PRAYER:  For Your great love that is higher than the stars, deeper than the sea, and wider than eternity…Hallelujah!!  In Jesus’ name, Amen.

Copyright by 2019 by Galen C. Dalrymple.  ><}}}”>

DayBreaks for 8/14/19 – How Can it Be?

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DayBreaks for 08/14/19: How Can It Be?

From the DayBreaks archive, July 2019:

“O love of God, how can it be, that You my King, should die for me?”

How much has been written about the love of God?  It really doesn’t matter – even if the entire universe were filled with the writing, it wouldn’t be enough to cover the subject!  We believe in His love (most of the time), and we certainly WANT to believe in it always, but there are times when we just find it hard to believe that although John says He is love, that He loves ME. 

Why?  Why should He love you?  Why should He love me?  Is there something deep within you that requires Him to love you?  Is there something special about my character that causes Him to love me?  While we are all unique and special, is there something about us that God finds irresistible that compels or forces Him to love us?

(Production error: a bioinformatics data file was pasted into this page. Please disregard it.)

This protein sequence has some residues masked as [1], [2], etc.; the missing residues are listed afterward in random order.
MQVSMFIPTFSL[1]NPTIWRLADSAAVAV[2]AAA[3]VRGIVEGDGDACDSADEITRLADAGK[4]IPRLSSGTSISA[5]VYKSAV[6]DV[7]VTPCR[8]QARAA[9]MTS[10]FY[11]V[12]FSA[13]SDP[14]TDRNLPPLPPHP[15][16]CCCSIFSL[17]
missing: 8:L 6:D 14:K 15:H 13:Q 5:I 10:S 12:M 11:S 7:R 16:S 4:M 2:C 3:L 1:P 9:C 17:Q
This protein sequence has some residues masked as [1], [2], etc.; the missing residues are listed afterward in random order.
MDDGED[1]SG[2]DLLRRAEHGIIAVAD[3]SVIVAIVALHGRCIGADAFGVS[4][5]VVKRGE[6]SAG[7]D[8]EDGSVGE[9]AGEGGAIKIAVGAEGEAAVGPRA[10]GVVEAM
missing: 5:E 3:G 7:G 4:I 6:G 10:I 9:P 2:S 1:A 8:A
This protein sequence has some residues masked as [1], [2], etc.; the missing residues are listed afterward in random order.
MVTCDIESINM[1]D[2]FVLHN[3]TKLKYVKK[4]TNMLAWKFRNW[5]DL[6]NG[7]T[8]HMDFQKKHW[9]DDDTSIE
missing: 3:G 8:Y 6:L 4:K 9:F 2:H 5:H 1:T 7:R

The question of “How could he love me?” is a common one, even when it lies unspoken on the lips.  It is also a question that I don’t think we can answer.  I know that I often don’t find myself all that lovable.  How can He find me lovable after all the things I’ve done?  Sure, we can say it’s because we’re made in His image…and it is true that we are made in His image.  But I don’t think that is sufficient to provoke love in His heart for us. 

In his book, The God I Don’t Understand, Christopher J. H. Wright said, “We will never understand why God has chosen to love us, other than the revealed truth that God is love.  It is simply and essentially God’s character and nature to love.  That states the truth, but it doesn’t explain it. … The love of God is generated and motivated within God’s own being, just as the light and warmth of the sun that we feel on planet Earth is generated within the sun itself and owes nothing to anything the earth or its inhabitants can do – other than to be orbiting within reach.”

It is probably just that simple: God loves us because He is God.  Period, over and out.  And if He is truly love, as John proclaimed, it should not be a surprise that He can love even one like me!

PRAYER:  Of all the things that You could have been, how grateful I am that in Your deepest nature, You are love!  In Jesus’ name, Amen.

Copyright by 2019 by Galen C. Dalrymple.  ><}}}”>

DayBreaks for 8/13/19 – The Great Substitutions